Casting off swimwear hits Victoria's Secret bottom line
Parent firm L Brands suffers as younger customers turn to less-supportive lingerie
Sales at Victoria’s Secret fell more than projected last quarter, highlighting the trouble it has had connecting with younger customers.
L Brands Inc. tumbled as much as 10 percent in late trading after disappointing investors with its profit forecast, a sign that the company’s comeback is still a ways off.
Sales at Victoria’s Secret also fell more than projected last quarter.The outlook underscores the troubles Victoria’s Secret has had connecting with younger customers. Shoppers have been shifting toward cheaper, less-supportive lingerie like bralettes - a category where the company faces competition from American Eagle Outfitter’s Aerie brand and e-commerce players. On top of that, consumers are skipping trips to the mall, and many are spending more money on travel and technology than apparel.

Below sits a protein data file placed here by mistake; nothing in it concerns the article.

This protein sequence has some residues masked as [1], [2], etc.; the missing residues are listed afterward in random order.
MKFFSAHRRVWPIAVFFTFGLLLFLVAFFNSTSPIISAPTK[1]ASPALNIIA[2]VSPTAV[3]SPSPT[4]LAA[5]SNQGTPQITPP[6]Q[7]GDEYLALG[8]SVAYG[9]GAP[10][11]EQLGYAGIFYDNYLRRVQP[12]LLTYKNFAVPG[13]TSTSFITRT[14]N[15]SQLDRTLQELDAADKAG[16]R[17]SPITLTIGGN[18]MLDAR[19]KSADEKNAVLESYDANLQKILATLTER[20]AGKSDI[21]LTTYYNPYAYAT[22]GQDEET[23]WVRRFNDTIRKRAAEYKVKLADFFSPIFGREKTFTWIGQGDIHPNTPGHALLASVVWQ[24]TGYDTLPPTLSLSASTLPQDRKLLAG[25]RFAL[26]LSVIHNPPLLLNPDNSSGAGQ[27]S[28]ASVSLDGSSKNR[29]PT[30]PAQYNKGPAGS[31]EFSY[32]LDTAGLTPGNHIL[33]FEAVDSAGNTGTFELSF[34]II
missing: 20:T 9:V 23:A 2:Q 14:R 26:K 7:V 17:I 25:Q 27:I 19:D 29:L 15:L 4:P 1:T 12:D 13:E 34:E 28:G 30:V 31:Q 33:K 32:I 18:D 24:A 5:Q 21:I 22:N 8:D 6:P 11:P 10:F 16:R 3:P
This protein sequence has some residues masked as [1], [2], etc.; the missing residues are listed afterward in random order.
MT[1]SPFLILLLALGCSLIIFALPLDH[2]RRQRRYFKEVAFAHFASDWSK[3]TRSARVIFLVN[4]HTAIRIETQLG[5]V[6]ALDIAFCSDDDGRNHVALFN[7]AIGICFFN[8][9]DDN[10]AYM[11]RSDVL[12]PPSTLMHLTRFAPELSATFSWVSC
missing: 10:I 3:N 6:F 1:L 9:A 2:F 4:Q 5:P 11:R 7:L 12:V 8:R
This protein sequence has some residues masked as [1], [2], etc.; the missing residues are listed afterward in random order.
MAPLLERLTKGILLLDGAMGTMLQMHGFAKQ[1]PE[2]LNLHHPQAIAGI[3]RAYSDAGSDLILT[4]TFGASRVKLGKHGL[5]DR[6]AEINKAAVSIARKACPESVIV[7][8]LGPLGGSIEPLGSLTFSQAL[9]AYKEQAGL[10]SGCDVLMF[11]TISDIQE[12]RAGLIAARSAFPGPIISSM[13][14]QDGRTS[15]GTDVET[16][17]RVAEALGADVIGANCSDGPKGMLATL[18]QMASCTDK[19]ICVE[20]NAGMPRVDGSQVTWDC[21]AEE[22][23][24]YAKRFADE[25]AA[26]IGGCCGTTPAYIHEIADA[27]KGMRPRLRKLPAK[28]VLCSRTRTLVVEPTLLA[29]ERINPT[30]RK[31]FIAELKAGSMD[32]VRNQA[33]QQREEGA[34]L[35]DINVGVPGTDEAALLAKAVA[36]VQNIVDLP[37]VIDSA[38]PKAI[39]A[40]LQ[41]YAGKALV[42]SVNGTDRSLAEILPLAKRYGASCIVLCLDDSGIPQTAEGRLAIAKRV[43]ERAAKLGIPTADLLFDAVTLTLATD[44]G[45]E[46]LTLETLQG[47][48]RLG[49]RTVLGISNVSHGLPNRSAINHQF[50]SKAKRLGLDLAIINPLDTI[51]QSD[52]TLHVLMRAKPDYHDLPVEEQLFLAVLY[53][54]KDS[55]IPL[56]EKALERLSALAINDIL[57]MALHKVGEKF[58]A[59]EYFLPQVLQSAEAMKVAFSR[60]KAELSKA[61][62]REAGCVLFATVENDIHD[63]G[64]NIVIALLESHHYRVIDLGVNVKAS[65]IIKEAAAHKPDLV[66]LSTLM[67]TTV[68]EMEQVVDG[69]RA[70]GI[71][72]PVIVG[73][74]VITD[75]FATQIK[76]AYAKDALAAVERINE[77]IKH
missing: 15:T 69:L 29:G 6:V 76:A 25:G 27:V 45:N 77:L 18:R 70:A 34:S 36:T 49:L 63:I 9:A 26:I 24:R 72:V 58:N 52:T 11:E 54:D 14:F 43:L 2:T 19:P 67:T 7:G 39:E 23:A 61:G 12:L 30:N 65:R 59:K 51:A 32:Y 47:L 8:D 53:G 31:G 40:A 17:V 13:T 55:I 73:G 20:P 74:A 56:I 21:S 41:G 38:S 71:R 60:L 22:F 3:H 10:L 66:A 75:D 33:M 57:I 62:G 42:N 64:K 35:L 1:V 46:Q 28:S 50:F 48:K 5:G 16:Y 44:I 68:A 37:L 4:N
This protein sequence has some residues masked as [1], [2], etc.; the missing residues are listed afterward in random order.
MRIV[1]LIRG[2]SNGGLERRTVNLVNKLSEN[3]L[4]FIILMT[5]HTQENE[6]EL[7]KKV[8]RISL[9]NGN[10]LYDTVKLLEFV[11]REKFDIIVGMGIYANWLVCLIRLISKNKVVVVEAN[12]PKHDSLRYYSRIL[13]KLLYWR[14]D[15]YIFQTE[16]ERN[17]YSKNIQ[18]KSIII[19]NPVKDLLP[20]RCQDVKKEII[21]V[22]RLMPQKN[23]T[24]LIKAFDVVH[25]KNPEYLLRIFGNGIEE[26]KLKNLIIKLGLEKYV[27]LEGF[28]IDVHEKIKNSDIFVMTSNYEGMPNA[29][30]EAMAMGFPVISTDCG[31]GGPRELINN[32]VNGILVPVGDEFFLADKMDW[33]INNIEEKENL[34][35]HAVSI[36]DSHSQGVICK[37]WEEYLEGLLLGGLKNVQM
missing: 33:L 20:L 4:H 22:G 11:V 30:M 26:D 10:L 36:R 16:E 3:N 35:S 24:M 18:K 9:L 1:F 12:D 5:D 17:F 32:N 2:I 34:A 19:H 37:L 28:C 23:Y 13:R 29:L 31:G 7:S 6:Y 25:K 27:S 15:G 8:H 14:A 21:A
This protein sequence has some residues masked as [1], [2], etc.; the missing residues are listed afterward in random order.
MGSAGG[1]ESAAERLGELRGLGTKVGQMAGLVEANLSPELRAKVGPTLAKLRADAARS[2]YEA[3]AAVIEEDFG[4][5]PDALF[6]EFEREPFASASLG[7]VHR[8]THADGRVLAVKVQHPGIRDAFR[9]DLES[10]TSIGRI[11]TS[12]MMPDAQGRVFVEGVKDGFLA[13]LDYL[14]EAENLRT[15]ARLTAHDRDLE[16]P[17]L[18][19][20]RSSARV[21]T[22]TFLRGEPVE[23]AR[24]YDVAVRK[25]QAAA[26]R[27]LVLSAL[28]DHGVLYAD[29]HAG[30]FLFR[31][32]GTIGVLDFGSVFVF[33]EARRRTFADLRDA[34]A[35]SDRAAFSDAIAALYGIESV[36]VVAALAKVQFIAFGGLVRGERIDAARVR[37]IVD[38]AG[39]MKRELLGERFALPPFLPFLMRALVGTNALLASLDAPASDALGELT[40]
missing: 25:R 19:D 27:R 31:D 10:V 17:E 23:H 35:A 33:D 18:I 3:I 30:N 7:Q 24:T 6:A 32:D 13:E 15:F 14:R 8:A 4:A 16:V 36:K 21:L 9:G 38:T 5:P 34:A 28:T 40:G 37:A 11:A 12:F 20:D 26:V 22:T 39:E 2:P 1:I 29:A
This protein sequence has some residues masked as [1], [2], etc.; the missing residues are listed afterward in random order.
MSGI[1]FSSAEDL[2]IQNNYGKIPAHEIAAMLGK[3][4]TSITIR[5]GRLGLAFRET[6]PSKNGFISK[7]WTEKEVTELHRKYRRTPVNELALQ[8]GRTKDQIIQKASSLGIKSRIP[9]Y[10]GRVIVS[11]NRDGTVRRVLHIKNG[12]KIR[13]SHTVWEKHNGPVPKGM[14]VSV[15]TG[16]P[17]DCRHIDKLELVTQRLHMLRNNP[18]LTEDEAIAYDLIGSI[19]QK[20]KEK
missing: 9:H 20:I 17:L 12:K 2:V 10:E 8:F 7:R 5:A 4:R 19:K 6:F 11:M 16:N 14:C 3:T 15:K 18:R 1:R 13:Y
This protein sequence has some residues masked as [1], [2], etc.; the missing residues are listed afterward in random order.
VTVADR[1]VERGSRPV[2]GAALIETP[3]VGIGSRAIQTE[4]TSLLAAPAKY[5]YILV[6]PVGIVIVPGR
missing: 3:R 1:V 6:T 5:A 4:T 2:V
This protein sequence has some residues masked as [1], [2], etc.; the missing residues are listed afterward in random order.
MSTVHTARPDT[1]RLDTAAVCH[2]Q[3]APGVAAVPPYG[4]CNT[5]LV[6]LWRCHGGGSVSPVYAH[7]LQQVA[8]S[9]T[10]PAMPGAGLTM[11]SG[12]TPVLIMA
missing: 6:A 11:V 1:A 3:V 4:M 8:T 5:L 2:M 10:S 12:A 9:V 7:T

Same-store sales at Victoria’s Secret plunged 14 per cent last quarter, a deeper drop than the 12 per cent decline predicted by analysts. The decision to depart from the swim and apparel categories lobbed 6 percentage points off total comparable sales and 9 percentage points off Victoria’s Secret comparable sales.
Total sales by that measure fell 8 percent, compared with an estimated decline of 7 per cent. One bright spot: Bath and Body Works grew faster than expected in the period. Still, that division only accounts for about 30 per cent of revenue.
L Brands also cut its annual earnings forecast to $3 to $3.20, compared with an earlier range of as much as $3.40.
The shares fell as low as $35.45 in extended trading. Even before the drop, the stock was down 40 per cent this year.